Koblenz Trial 07.07.2021: The Regime destroyed my life I came home a broken man
Written By Luna Watfa
Translated to English by Diane Lockyer
Here is my report on the civil plaintiff and witness, Mr. Musallam Al-Quwatli, who came to Koblenz on 7th July 2021 from Berlin to give his testimony at the trial of the accused Anwar Raslan, the former head of the investigation department at “Al-Khatib Branch 251.
A very young detainee was raped with a wooden stick while another detainee’s wife and daughters were threatened with the same
Mr. Al-Quwatli began by introducing himself, and then told the story of his arrest, saying:
“I was arrested for the first time on 2May 2011. At that time, the regime had begun to lay siege to the city of Daraa, and since my wife is from Daraa, her people were trapped there with others in very difficult circumstances. My wife had heard of a sit-in that would take place in Arnous Square in Damascus to demand the lifting of the siege on Daraa and allow bread and milk to be brought in to the population. My wife and my two daughters carried banners while I was photographing them for souvenirs of the demonstration.”
“Within three minutes, the security forces arrived with their equipment so my family and I moved away from the sit-in after my daughter was beaten by one of the officers. One of them pointed out to his colleagues that I was filming so they came and arrested me in front of my family and began beating me severely. They first took me with other detainees by bus to the Arbaeen Branch where I was mistreated and the officer accused me of being an agent of Saudi Arabia, Israel and America.”
“Shortly after that, we were transferred to Al-Khatib Branch. I recognised it right away because my family’s house was about 200 meters away from it and I spent all my childhood in the nearby park. The reception started with electric sticks then they searched us. I was then put in a group cell. There were two large windows in this dormitory overlooking the interrogation rooms where we could hear the voices of those being interrogated and tortured.”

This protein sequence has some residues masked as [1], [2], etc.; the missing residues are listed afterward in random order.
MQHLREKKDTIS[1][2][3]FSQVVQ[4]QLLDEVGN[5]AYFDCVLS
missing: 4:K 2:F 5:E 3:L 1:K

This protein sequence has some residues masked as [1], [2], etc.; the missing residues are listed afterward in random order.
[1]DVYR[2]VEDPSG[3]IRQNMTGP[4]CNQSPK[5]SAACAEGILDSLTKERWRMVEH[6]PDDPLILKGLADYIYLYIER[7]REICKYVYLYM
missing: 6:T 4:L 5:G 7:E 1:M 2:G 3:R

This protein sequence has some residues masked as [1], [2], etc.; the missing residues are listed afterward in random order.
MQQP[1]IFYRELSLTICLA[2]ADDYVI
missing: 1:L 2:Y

“After about four hours, they took me to the interrogation room and when I entered I saw the accused, Anwar Raslan, present. He was a colonel and there was another officer with him named Khader Khaddour, a captain. Their names were on a desk nameplate that I could see because I was not blindfolded at the time. Raslan wanted to know my name, my job, and the reason I was arrested. He also asked me about my relationship with the former President Shukri al-Quwatli so I told him that he was my father’s grandfather.”
“Up until then Raslan treated me kindly until I asked him why I was there and what I was doing in Al Khatib. At once, his features completely changed and he became very angry and denied that it was Al-Khatib. I assured him that I knew very well where I was. He repeatedly denied it was Khatib and called the officers to take me away.”
The witness was then transferred to another cell where he found no less than 17 detainees in an area not exceeding 3 square metres, some of whom had been there for over a year. Mr. Al-Quwatli refused to eat for three days in this cell because of the poor conditions, the poor food and the general unhealthy conditions. The witness explained he suffered from a heart condition and high blood pressure and yet every time he asked the officers to give him medicine, they refused and insulted him instead.
Four days later, a guard seized the witness from behind, handcuffed and blindfolded him and took him to the interrogation room where officers removed his clothes. He was able to distinguish the voices of the two officers, Ruslan and Khaddour, in the room. Captain Khaddour asked him why he was filming the demonstration and accused him of selling the pictures to Al-Jazeera and Lebanon TV. Obviously, Mr. Al-Quwatli denied this accusation.